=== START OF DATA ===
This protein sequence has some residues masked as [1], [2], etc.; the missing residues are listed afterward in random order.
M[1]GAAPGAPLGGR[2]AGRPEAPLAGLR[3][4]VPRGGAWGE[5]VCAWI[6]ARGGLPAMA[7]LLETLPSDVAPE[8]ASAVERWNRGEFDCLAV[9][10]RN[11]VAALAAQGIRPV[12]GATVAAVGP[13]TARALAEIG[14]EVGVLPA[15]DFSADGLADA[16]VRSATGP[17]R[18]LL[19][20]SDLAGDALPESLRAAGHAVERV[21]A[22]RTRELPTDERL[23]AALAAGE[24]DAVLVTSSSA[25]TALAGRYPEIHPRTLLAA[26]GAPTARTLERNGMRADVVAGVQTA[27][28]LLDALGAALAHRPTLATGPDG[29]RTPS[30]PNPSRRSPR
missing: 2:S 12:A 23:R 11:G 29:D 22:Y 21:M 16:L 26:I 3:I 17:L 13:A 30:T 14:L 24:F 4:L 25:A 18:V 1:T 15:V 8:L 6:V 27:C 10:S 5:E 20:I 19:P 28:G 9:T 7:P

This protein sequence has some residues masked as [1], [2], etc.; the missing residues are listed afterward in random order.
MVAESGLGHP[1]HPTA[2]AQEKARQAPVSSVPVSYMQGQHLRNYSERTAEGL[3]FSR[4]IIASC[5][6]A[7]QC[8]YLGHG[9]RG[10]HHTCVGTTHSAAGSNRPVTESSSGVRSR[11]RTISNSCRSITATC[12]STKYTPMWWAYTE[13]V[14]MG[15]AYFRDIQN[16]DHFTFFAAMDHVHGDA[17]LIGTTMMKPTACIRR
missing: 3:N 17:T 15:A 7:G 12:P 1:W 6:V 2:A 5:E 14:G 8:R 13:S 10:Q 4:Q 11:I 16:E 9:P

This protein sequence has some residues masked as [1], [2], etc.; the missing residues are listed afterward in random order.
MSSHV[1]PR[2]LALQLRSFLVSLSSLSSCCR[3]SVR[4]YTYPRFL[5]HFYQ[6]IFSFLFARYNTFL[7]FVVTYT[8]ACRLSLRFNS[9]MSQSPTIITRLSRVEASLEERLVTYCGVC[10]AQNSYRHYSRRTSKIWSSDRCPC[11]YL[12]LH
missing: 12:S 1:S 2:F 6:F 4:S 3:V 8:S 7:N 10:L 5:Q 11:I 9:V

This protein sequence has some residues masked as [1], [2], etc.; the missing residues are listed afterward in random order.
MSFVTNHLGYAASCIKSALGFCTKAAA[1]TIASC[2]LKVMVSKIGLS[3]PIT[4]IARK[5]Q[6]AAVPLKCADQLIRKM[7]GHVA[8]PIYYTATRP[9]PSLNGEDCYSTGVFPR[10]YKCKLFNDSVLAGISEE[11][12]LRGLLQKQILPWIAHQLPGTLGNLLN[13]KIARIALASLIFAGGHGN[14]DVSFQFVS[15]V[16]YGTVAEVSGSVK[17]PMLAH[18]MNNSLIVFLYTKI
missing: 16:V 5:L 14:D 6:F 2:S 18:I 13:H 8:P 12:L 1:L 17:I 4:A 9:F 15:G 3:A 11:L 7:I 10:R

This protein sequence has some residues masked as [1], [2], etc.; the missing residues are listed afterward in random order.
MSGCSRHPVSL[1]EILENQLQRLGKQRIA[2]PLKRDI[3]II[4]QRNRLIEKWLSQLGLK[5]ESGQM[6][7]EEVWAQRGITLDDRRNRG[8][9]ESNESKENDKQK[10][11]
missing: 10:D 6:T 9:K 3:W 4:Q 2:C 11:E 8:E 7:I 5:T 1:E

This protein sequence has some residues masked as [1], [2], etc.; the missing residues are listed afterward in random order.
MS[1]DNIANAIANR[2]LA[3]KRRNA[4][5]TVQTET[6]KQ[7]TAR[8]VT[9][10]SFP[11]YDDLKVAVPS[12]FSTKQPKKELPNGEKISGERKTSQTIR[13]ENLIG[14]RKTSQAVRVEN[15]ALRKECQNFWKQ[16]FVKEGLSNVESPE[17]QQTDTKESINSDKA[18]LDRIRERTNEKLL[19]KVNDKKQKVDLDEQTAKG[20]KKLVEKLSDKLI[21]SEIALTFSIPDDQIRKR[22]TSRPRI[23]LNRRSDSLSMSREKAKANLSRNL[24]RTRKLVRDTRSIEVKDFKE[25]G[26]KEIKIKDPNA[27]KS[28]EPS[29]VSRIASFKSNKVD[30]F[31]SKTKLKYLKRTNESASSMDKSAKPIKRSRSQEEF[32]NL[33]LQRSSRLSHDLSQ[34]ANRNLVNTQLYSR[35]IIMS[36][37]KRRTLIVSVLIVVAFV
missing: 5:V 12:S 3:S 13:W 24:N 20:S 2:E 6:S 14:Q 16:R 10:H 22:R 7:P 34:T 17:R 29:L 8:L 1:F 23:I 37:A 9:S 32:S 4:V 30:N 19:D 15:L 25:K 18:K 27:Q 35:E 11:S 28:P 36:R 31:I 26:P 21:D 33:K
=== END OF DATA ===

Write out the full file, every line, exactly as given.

This protein sequence has some residues masked as [1], [2], etc.; the missing residues are listed afterward in random order.
M[1]GAAPGAPLGGR[2]AGRPEAPLAGLR[3][4]VPRGGAWGE[5]VCAWI[6]ARGGLPAMA[7]LLETLPSDVAPE[8]ASAVERWNRGEFDCLAV[9][10]RN[11]VAALAAQGIRPV[12]GATVAAVGP[13]TARALAEIG[14]EVGVLPA[15]DFSADGLADA[16]VRSATGP[17]R[18]LL[19][20]SDLAGDALPESLRAAGHAVERV[21]A[22]RTRELPTDERL[23]AALAAGE[24]DAVLVTSSSA[25]TALAGRYPEIHPRTLLAA[26]GAPTARTLERNGMRADVVAGVQTA[27][28]LLDALGAALAHRPTLATGPDG[29]RTPS[30]PNPSRRSPR
missing: 2:S 12:A 23:R 11:G 29:D 22:Y 21:M 16:L 26:I 3:I 17:L 13:A 30:T 14:L 24:F 4:L 25:A 18:V 1:T 15:V 8:L 6:V 27:C 10:S 5:E 20:I 19:P 28:G 9:T 7:P

This protein sequence has some residues masked as [1], [2], etc.; the missing residues are listed afterward in random order.
MVAESGLGHP[1]HPTA[2]AQEKARQAPVSSVPVSYMQGQHLRNYSERTAEGL[3]FSR[4]IIASC[5][6]A[7]QC[8]YLGHG[9]RG[10]HHTCVGTTHSAAGSNRPVTESSSGVRSR[11]RTISNSCRSITATC[12]STKYTPMWWAYTE[13]V[14]MG[15]AYFRDIQN[16]DHFTFFAAMDHVHGDA[17]LIGTTMMKPTACIRR
missing: 3:N 17:T 15:A 7:G 12:P 1:W 6:V 2:A 5:E 14:G 8:R 13:S 10:Q 4:Q 11:I 16:E 9:P

This protein sequence has some residues masked as [1], [2], etc.; the missing residues are listed afterward in random order.
MSSHV[1]PR[2]LALQLRSFLVSLSSLSSCCR[3]SVR[4]YTYPRFL[5]HFYQ[6]IFSFLFARYNTFL[7]FVVTYT[8]ACRLSLRFNS[9]MSQSPTIITRLSRVEASLEERLVTYCGVC[10]AQNSYRHYSRRTSKIWSSDRCPC[11]YL[12]LH
missing: 12:S 1:S 2:F 6:F 4:S 3:V 8:S 7:N 10:L 5:Q 11:I 9:V

This protein sequence has some residues masked as [1], [2], etc.; the missing residues are listed afterward in random order.
MSFVTNHLGYAASCIKSALGFCTKAAA[1]TIASC[2]LKVMVSKIGLS[3]PIT[4]IARK[5]Q[6]AAVPLKCADQLIRKM[7]GHVA[8]PIYYTATRP[9]PSLNGEDCYSTGVFPR[10]YKCKLFNDSVLAGISEE[11][12]LRGLLQKQILPWIAHQLPGTLGNLLN[13]KIARIALASLIFAGGHGN[14]DVSFQFVS[15]V[16]YGTVAEVSGSVK[17]PMLAH[18]MNNSLIVFLYTKI
missing: 16:V 5:L 14:D 6:F 2:S 18:I 13:H 8:P 12:L 1:L 17:I 4:A 9:F 15:G 3:A 11:L 7:I 10:R

This protein sequence has some residues masked as [1], [2], etc.; the missing residues are listed afterward in random order.
MSGCSRHPVSL[1]EILENQLQRLGKQRIA[2]PLKRDI[3]II[4]QRNRLIEKWLSQLGLK[5]ESGQM[6][7]EEVWAQRGITLDDRRNRG[8][9]ESNESKENDKQK[10][11]
missing: 10:D 6:T 9:K 3:W 4:Q 2:C 11:E 8:E 7:I 5:T 1:E

This protein sequence has some residues masked as [1], [2], etc.; the missing residues are listed afterward in random order.
MS[1]DNIANAIANR[2]LA[3]KRRNA[4][5]TVQTET[6]KQ[7]TAR[8]VT[9][10]SFP[11]YDDLKVAVPS[12]FSTKQPKKELPNGEKISGERKTSQTIR[13]ENLIG[14]RKTSQAVRVEN[15]ALRKECQNFWKQ[16]FVKEGLSNVESPE[17]QQTDTKESINSDKA[18]LDRIRERTNEKLL[19]KVNDKKQKVDLDEQTAKG[20]KKLVEKLSDKLI[21]SEIALTFSIPDDQIRKR[22]TSRPRI[23]LNRRSDSLSMSREKAKANLSRNL[24]RTRKLVRDTRSIEVKDFKE[25]G[26]KEIKIKDPNA[27]KS[28]EPS[29]VSRIASFKSNKVD[30]F[31]SKTKLKYLKRTNESASSMDKSAKPIKRSRSQEEF[32]NL[33]LQRSSRLSHDLSQ[34]ANRNLVNTQLYSR[35]IIMS[36][37]KRRTLIVSVLIVVAFV
missing: 5:V 12:S 3:S 13:W 24:N 20:S 2:E 6:S 14:Q 16:R 10:H 22:R 7:P 34:T 17:R 29:L 8:L 1:F 23:I 37:A 9:S 32:S 4:V 30:N 19:D 15:L 25:K 18:K 27:Q 35:E 11:S 28:P 36:R 31:I 26:P 21:D 33:K